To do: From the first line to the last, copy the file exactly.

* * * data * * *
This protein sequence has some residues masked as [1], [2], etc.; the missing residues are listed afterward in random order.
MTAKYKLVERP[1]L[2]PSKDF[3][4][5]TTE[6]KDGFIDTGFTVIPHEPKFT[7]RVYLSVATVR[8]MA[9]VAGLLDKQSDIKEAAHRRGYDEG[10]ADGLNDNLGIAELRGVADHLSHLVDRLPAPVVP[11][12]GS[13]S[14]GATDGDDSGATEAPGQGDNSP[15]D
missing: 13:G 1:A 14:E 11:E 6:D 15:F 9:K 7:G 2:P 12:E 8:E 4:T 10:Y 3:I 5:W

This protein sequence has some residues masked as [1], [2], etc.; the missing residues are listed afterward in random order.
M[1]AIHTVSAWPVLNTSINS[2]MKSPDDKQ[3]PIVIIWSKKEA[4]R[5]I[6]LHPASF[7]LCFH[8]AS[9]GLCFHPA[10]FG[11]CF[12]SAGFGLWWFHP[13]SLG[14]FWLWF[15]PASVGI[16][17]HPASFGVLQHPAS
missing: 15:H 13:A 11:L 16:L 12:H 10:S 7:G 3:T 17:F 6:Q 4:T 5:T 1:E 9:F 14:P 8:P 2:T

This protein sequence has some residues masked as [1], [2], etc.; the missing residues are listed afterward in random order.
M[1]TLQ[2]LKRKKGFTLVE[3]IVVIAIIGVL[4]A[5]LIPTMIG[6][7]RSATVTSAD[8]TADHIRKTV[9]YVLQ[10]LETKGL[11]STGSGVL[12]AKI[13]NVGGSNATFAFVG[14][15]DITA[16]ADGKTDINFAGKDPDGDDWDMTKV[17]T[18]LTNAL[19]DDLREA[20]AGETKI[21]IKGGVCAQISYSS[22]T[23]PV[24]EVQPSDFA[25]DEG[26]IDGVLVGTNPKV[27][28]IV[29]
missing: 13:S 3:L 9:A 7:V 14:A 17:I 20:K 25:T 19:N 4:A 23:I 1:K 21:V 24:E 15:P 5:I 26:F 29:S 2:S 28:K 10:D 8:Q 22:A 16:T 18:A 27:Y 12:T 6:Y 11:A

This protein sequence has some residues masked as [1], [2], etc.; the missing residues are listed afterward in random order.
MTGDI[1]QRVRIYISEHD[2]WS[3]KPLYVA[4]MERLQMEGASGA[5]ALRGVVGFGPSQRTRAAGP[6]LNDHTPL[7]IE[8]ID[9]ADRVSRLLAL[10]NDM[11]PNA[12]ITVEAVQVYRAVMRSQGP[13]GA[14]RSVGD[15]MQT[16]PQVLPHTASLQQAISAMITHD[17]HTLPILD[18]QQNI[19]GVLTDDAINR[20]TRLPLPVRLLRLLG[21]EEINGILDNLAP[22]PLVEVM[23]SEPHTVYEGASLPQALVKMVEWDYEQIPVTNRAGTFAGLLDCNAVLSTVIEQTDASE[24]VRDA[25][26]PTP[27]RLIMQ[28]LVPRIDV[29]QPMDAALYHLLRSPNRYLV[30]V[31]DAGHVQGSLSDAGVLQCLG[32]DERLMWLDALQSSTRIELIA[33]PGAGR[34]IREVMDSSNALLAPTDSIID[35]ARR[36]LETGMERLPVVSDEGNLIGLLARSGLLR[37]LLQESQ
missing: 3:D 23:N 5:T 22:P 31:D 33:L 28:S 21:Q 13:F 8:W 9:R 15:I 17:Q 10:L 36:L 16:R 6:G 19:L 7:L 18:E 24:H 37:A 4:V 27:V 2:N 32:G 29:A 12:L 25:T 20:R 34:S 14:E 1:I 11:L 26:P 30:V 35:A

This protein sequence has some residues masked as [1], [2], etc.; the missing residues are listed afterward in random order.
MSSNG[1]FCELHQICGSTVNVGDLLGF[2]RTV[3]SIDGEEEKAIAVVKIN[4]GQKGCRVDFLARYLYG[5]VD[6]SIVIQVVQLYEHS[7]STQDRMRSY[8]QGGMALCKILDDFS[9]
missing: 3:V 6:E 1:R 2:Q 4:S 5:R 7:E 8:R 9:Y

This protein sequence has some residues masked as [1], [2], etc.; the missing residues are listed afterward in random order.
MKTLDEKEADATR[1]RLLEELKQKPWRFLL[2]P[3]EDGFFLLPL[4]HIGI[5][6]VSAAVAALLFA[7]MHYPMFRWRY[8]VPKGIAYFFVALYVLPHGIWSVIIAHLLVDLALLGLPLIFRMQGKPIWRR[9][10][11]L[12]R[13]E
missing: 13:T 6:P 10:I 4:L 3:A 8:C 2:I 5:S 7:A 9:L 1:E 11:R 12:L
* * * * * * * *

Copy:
This protein sequence has some residues masked as [1], [2], etc.; the missing residues are listed afterward in random order.
MTAKYKLVERP[1]L[2]PSKDF[3][4][5]TTE[6]KDGFIDTGFTVIPHEPKFT[7]RVYLSVATVR[8]MA[9]VAGLLDKQSDIKEAAHRRGYDEG[10]ADGLNDNLGIAELRGVADHLSHLVDRLPAPVVP[11][12]GS[13]S[14]GATDGDDSGATEAPGQGDNSP[15]D
missing: 13:G 1:A 14:E 11:E 6:D 15:F 9:K 7:G 2:P 12:E 8:E 4:T 10:Y 3:I 5:W

This protein sequence has some residues masked as [1], [2], etc.; the missing residues are listed afterward in random order.
M[1]AIHTVSAWPVLNTSINS[2]MKSPDDKQ[3]PIVIIWSKKEA[4]R[5]I[6]LHPASF[7]LCFH[8]AS[9]GLCFHPA[10]FG[11]CF[12]SAGFGLWWFHP[13]SLG[14]FWLWF[15]PASVGI[16][17]HPASFGVLQHPAS
missing: 15:H 13:A 11:L 16:L 12:H 10:S 7:G 3:T 17:F 6:Q 4:T 5:T 1:E 9:F 14:P 8:P 2:T

This protein sequence has some residues masked as [1], [2], etc.; the missing residues are listed afterward in random order.
M[1]TLQ[2]LKRKKGFTLVE[3]IVVIAIIGVL[4]A[5]LIPTMIG[6][7]RSATVTSAD[8]TADHIRKTV[9]YVLQ[10]LETKGL[11]STGSGVL[12]AKI[13]NVGGSNATFAFVG[14][15]DITA[16]ADGKTDINFAGKDPDGDDWDMTKV[17]T[18]LTNAL[19]DDLREA[20]AGETKI[21]IKGGVCAQISYSS[22]T[23]PV[24]EVQPSDFA[25]DEG[26]IDGVLVGTNPKV[27][28]IV[29]
missing: 13:S 3:L 9:A 7:V 14:A 17:I 20:K 25:T 19:N 4:A 23:I 1:K 21:V 24:E 15:P 5:I 26:F 29:S 2:S 28:K 10:D 8:Q 22:A 16:T 18:A 27:Y 12:T 6:Y 11:A

This protein sequence has some residues masked as [1], [2], etc.; the missing residues are listed afterward in random order.
MTGDI[1]QRVRIYISEHD[2]WS[3]KPLYVA[4]MERLQMEGASGA[5]ALRGVVGFGPSQRTRAAGP[6]LNDHTPL[7]IE[8]ID[9]ADRVSRLLAL[10]NDM[11]PNA[12]ITVEAVQVYRAVMRSQGP[13]GA[14]RSVGD[15]MQT[16]PQVLPHTASLQQAISAMITHD[17]HTLPILD[18]QQNI[19]GVLTDDAINR[20]TRLPLPVRLLRLLG[21]EEINGILDNLAP[22]PLVEVM[23]SEPHTVYEGASLPQALVKMVEWDYEQIPVTNRAGTFAGLLDCNAVLSTVIEQTDASE[24]VRDA[25][26]PTP[27]RLIMQ[28]LVPRIDV[29]QPMDAALYHLLRSPNRYLV[30]V[31]DAGHVQGSLSDAGVLQCLG[32]DERLMWLDALQSSTRIELIA[33]PGAGR[34]IREVMDSSNALLAPTDSIID[35]ARR[36]LETGMERLPVVSDEGNLIGLLARSGLLR[37]LLQESQ
missing: 3:D 23:N 5:T 22:P 31:D 33:L 28:S 21:Q 13:F 8:W 9:R 15:I 17:Q 10:L 36:L 16:R 6:G 19:L 7:L 18:E 24:H 37:A 4:V 27:V 2:N 32:G 29:A 12:L 25:T 20:R 34:S 14:E 1:I 11:L 26:P 30:V 35:A

This protein sequence has some residues masked as [1], [2], etc.; the missing residues are listed afterward in random order.
MSSNG[1]FCELHQICGSTVNVGDLLGF[2]RTV[3]SIDGEEEKAIAVVKIN[4]GQKGCRVDFLARYLYG[5]VD[6]SIVIQVVQLYEHS[7]STQDRMRSY[8]QGGMALCKILDDFS[9]
missing: 3:V 6:E 1:R 2:Q 4:S 5:R 7:E 8:R 9:Y

This protein sequence has some residues masked as [1], [2], etc.; the missing residues are listed afterward in random order.
MKTLDEKEADATR[1]RLLEELKQKPWRFLL[2]P[3]EDGFFLLPL[4]HIGI[5][6]VSAAVAALLFA[7]MHYPMFRWRY[8]VPKGIAYFFVALYVLPHGIWSVIIAHLLVDLALLGLPLIFRMQGKPIWRR[9][10][11]L[12]R[13]E
missing: 13:T 6:P 10:I 4:L 3:A 8:C 2:I 5:S 7:A 9:L 1:E 11:R 12:L